One of the ruins.

Mesa Verde National Park – Thursday, July 14

This is the first real chance I’ve had to relax. We decided to do our Mesa Verde tours today and then come back to the campsite to relax this evening. That gives us a chance to do laundry, eat a nice meal, catch up on news, etc.

We saw an ermine today. That’s a short-tailed weasel in case you didn’t know! (Don’t fret. I didn’t either.) It was incredibly cute and ran right by our campground. Speaking of that, this morning Hannah and I went to shower around 6:00 a.m. and there was a mule deer right outside our tent.

Today we did a 9:00 tour of Balcony House. This involved climbing a 30-foot ladder, going through a tiny tunnel, standing on the edge of a precipitous cliff, etc. It’s considered the most harrowing of the cliff dwelling tours. I overcame my fear of heights to enjoy this experience with Daniel and Hannah. It was great.



This is one of the tunnels you have to go to for access to Balcony House. There is another where you have to crawl on your hands and knees, but I didn't get a photo of that one.

This is one of the tunnels you have to go to for access to Balcony House. There is another where you have to crawl on your hands and knees, but I didn’t get a photo of that one.


This is a nice, wide balcony on another house, thus "Balcony House." :)

This is a nice, wide balcony on another house, thus “Balcony House.” 🙂

I was trying to show what you can see from the canyon here if you sat on the balcony. You'd have a very wide view.

I was trying to show what you can see from the canyon here if you sat on the balcony. You’d have a very wide view.

You can see the balcony at the top of this little dwelling. If you were to sit on it, you'd be able to see up and down the entire canyon.

You can see the balcony at the top of this little dwelling. If you were to sit on it, you’d be able to see up and down the entire canyon.

If you look toward the middle, left of this photo, you can see the impression of soot on the roof where there used to be another rectangular dwelling here.

If you look toward the middle, left of this photo, you can see the impression of soot on the roof where there used to be another rectangular dwelling here.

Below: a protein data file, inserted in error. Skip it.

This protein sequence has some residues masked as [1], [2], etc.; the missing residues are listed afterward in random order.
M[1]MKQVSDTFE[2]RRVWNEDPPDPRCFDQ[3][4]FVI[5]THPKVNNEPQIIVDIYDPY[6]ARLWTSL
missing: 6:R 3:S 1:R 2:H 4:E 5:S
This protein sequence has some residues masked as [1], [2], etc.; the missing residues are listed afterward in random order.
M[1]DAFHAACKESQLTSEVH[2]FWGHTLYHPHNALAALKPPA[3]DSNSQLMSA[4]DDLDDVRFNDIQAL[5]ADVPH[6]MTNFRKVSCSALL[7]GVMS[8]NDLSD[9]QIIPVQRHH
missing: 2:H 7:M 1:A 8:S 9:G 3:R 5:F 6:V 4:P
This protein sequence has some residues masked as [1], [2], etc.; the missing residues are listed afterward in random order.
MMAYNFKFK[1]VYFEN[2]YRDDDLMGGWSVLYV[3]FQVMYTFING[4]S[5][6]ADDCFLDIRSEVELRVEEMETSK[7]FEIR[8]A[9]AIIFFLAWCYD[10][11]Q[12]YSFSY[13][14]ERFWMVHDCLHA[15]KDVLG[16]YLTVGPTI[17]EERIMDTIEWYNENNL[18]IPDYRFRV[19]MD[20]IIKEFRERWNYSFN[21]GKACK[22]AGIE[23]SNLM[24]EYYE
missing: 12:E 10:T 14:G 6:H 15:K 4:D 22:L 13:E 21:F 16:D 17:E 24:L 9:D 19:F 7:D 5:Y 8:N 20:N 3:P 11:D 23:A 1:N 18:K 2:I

A view from beginning of Balcony House tour.

A view from beginning of Balcony House tour.

This was our tour guide for the Balcony House tour. She did a great job.

This was our tour guide for the Balcony House tour. She did a great job.

After Balcony House, we toured the museum on Chapin Mesa, found some bee sting relief for Hannah from a ranger and ate a wonderful lunch out of our van. (Hannah was wearing a bright yellow shirt and a bumble bee got tangled in her hair. It stung her arm and is pretty swollen still.)

Following lunch, we drove around Mesa Top for a bit and then took our last tour – Cliff House. This is actually the one Chris and I did with the kids in 2007 when we visited here. I really began to feel my leg hurt on this one. It’s still bright red from sunburn and it’s swollen, but it’s not excruciating so it must be ok. I’ll see how it feels tomorrow. I’m taking blood thinners so there’s really nothing else we can do. I just have to be careful about the high elevation hikes because it keeps swelling when I go up in elevation. I just want to see everything and do these hikes, though. I can live with a little pain to see these amazing places.


A view of one of the houses from Mesa Top Loop. You can’t see it well, but you can see that there was building within the alcove, which I think is neat.

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Our first view of Cliff Palace. It’s amazing that these ruins have survived 800 years.


There are even buildings and granaries in the tiny slots at the top of the alcoves.



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tripline map


For this trip out west, I discovered a website called It’s a terrific way to plan, set dates, make notes and even share details with your travel companions that you don’t necessarily want everyone in the general public knowing.

If you’d like to see where we’ll be visiting, I’ve listed most of the actual sites on my tripline account. For safety reasons, I haven’t shared specifics of what we’ll be doing or where we’ll be camping. Once we travel through a particular location, I’ll post updates and photographs of all our adventures from each national park, monument, historic site, etc.!


Teaching Various Grade Levels at Home

Before the introduction of institutionalized public schools in the mid-1800s, parents taught their children at home.  These families commonly had ten or more families and they not only taught their children academics, but they also taught agricultural, parenting, and homemaking skills.

Today, many families are going back to teaching their children at home.  The big difference today is that there are so many curricula choices on the market that it can be difficult for parents to choose what’s best for their large family.

There are ways to teach children of several different age levels at once without losing your sanity.  Here are some suggestions.


Unit Studies